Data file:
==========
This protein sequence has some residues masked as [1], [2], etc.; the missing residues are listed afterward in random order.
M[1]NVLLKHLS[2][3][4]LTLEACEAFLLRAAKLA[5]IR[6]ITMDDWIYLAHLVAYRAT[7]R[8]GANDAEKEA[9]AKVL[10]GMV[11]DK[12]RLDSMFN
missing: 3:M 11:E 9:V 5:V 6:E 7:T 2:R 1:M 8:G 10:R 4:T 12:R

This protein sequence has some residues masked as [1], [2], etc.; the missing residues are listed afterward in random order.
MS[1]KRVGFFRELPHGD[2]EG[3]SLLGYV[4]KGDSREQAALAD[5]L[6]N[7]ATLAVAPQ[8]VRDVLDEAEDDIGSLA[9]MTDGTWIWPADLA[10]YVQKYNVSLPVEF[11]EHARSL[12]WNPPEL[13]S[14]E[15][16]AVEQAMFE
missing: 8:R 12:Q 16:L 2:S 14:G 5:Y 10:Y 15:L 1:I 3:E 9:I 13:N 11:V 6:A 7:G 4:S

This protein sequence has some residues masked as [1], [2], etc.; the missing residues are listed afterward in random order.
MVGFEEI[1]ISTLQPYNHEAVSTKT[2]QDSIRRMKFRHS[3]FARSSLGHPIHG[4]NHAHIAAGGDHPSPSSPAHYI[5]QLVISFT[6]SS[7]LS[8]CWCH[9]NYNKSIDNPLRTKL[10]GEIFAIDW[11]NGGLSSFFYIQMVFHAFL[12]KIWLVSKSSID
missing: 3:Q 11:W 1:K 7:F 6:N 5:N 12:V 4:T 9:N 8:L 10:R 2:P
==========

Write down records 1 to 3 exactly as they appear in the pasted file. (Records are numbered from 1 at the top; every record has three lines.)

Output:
This protein sequence has some residues masked as [1], [2], etc.; the missing residues are listed afterward in random order.
M[1]NVLLKHLS[2][3][4]LTLEACEAFLLRAAKLA[5]IR[6]ITMDDWIYLAHLVAYRAT[7]R[8]GANDAEKEA[9]AKVL[10]GMV[11]DK[12]RLDSMFN
missing: 3:M 11:E 9:V 5:V 6:E 7:T 2:R 1:M 8:G 10:R 4:T 12:R

This protein sequence has some residues masked as [1], [2], etc.; the missing residues are listed afterward in random order.
MS[1]KRVGFFRELPHGD[2]EG[3]SLLGYV[4]KGDSREQAALAD[5]L[6]N[7]ATLAVAPQ[8]VRDVLDEAEDDIGSLA[9]MTDGTWIWPADLA[10]YVQKYNVSLPVEF[11]EHARSL[12]WNPPEL[13]S[14]E[15][16]AVEQAMFE
missing: 8:R 12:Q 16:L 2:S 14:G 5:Y 10:Y 15:L 1:I 3:E 9:I 13:N 11:V 6:A 7:G 4:S

This protein sequence has some residues masked as [1], [2], etc.; the missing residues are listed afterward in random order.
MVGFEEI[1]ISTLQPYNHEAVSTKT[2]QDSIRRMKFRHS[3]FARSSLGHPIHG[4]NHAHIAAGGDHPSPSSPAHYI[5]QLVISFT[6]SS[7]LS[8]CWCH[9]NYNKSIDNPLRTKL[10]GEIFAIDW[11]NGGLSSFFYIQMVFHAFL[12]KIWLVSKSSID
missing: 3:Q 11:W 1:K 7:F 6:N 5:N 12:V 4:T 9:N 8:L 10:R 2:P